Earlier versions of this story, including in today's print edition of The Washington Post, incorrectly identified as Army Rangers the U.S. soldiers who were dragged through the streets of Mogadishu during a failed U.S. intervention in the 1990s.
'3 Rounds, 3 Dead Bodies'
Tuesday, April 14, 2009
As dusk began to fall Sunday, the Somali pirates holding captain Richard Phillips had grown edgy.
As they bobbed in the ocean near the USS Bainbridge, a Navy destroyer sent to rescue Phillips, the teenage pirates were experiencing withdrawal after days without khat, a mildly narcotic leaf chewed in for its stimulant effects. "They were realizing they were in a no-win situation," said a senior U.S. military official. "They were floating around in rough waters, they were tired. . . . These guys didn't have their chew with them."
After the on-scene commander judged that Phillips's life was suddenly in immediate jeopardy, three shots rang out from the Bainbridge in indistinguishable succession, felling the three pirates in the lifeboat. Bound tightly, Phillips could not move to celebrate the end of his ordeal until Navy SEALs climbed aboard the small craft and set him free.
"It was pretty remarkable that these snipers nailed these guys," said the senior military official, who spoke on the condition of anonymity. "You think of rough seas, 75, 80 feet away, and under darkness, and they got them. Three pirates, three rounds, three dead bodies."
The precision volley culminated a five-day confrontation on the pale blue seas off one the world's most unstable nations, a place that still haunts U.S. foreign-policy makers with images of dead American soldiers being dragged through the capital during a failed U.S. intervention in the 1990s.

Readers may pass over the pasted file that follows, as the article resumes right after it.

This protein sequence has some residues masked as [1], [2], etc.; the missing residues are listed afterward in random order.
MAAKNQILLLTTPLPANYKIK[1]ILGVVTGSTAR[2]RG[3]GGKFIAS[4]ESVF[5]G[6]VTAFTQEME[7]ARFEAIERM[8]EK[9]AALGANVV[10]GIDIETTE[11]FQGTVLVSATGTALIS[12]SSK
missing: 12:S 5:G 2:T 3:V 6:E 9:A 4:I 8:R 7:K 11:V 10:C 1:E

This time the Navy took the lead against a force of four, and then three, Somali pirates confined to the cramped quarters of a cargo ship's lifeboat. But the challenge of preserving the life of Phillips, a 53-year-old Vermont resident, loomed large enough for President Obama's new national security operation that he was briefed as many as five times a day as three U.S. warships and an 18-foot dinghy squared off on the Indian Ocean.
Three deft sniper shots ended a drama that appeared initially as another example of a muscle-bound U.S. military unable to adapt
to today's unpredictable security threats. In the end, U.S. Special Operations Forces easily defeated lightly armed, untrained men in a battle that U.S. officials say will not end piracy.
The pirates had probably been tracking the Maersk Alabama for days when on Wednesday four pirates in a small craft tossed ropes and grappling hooks from the shadow of the cargo ship's looming blue hull. They carried pistols and AK-47 assault rifles.
The Maersk Alabama's crew, a mix of young men and veterans, locked themselves in safe areas of the ship as they were trained to do. Some improvised.
One sailor, A.T.M. Reza, forced one of the pirates into the engine room, where he stabbed the pirate in the hand. The crew then used the wounded pirate as leverage to force his comrades from the ship.
As part of the negotiations, Phillips agreed to board the lifeboat with the pirates, crew members said. The deal called for him to swim back to the Maersk Alabama once the lifeboat was safely away. The pirates never let him go.